Chuck Mince

Chuck Mince

Chuck “I Come to Fight” Mince, was born in New Orleans and can trace his boxing expertise lineage back to the famed New Orleans trainer Whitey Esneault, who trained Chuck’s uncle Jerome Conforto. Jerome, managed by his brother Al Conforto, and trained by Whitey, was an accomplished amateur and professional, once even fighting for the World Welterweight title that was vacated by Barney Ross. Jerome would also start what became the Conforto/Mince/Collinsworth fighting family boxing tradition when he taught Chuck ” I Come to Fight” Mince boxing and trained him throughout his career.

Chuck Mince was very successful in both amateur and professional ranks with the guidance and tutelage of his uncle Jerome. He was the Welterweight Louisiana State Golden Gloves, Open Division Champion four times and also participated in many amateur bouts in Texas, after finding bouts hard to come by in Louisiana. This would begin a lifelong connection to boxing in Texas with other notable accomplishments being beating Kenny Weldon in an Open Division amateur bout, splitting a pair of professional bouts with Melvin Dennis, defeating Charlie Smalls, and also defeating Willie Warren twice.

Chuck’s professional career lasted from 1968 until his final bout in April of 1979. Chuck’s final bout was held at the New Orleans Superdome, on the undercard of the WBA Light Heavyweight Championship bout Galindez vs Rossman. After retiring from competition Chuck began training fighters, including several younger generations of the fighting Conforto/ Mince/Collinsworth family, including his sons Chuck “Bad Boy” Mince, (10-0) as a professional, and “Marvelous” James Mince, (8-1) as a professional. “Marvelous” James was also a finalist on Oscar Delahoya’s ” Next Great Champ” reality television show.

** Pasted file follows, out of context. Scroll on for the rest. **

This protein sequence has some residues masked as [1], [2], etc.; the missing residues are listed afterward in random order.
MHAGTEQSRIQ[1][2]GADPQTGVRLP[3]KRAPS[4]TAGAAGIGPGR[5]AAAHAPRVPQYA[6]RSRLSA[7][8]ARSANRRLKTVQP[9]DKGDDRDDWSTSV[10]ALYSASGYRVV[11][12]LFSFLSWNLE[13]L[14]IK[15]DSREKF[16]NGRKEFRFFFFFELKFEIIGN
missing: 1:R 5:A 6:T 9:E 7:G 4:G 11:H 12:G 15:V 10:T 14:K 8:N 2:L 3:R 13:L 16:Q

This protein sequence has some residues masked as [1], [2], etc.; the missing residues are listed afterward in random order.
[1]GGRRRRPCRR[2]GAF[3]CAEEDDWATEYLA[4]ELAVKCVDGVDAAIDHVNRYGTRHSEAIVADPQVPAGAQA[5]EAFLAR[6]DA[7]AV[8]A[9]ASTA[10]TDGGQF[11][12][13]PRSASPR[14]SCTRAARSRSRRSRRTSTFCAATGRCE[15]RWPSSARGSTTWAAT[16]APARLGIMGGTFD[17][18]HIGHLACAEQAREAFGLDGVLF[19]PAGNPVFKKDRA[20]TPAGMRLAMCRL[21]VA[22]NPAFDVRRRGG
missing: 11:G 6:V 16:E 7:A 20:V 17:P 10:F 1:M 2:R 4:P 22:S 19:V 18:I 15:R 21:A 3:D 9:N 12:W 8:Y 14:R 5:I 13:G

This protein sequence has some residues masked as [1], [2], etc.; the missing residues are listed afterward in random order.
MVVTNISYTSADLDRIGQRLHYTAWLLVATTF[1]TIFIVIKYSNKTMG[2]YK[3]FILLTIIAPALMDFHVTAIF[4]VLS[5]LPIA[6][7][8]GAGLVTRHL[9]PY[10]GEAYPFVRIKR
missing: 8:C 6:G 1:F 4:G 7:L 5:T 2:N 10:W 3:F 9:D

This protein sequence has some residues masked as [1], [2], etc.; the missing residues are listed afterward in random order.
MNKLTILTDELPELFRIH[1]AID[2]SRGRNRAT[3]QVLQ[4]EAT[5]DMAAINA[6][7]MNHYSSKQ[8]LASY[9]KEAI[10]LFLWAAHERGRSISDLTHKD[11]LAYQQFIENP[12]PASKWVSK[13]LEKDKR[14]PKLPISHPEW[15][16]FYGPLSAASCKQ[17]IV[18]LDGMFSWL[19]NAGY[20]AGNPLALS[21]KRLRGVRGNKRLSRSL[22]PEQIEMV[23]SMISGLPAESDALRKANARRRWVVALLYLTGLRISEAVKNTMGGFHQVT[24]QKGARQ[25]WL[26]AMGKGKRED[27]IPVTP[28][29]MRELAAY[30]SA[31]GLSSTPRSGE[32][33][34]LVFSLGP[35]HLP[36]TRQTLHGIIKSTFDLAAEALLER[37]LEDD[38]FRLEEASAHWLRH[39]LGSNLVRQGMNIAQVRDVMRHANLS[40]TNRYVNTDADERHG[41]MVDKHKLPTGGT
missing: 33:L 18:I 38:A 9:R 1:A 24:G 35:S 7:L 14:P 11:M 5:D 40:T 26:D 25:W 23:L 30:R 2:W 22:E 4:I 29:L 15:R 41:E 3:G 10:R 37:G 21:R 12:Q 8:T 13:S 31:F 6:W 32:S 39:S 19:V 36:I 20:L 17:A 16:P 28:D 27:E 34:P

“I Come to Fight” Mince continues to be connected to Texas as his nephew Derek Collinsworth is currently a trainer in Houston, Texas. One of Derek’s proteges, Quintin Randall, is currently the number 1 ranked boxer in the nation at 152 pounds, and fights on the U.S.A. Boxing Team internationally. Mince was also mentioned as the toughest professional opponent of Houston boxing legend, Melvin Dennis, who stated, “He wasn’t lying about his fight name, he really did “Come to Fight”!

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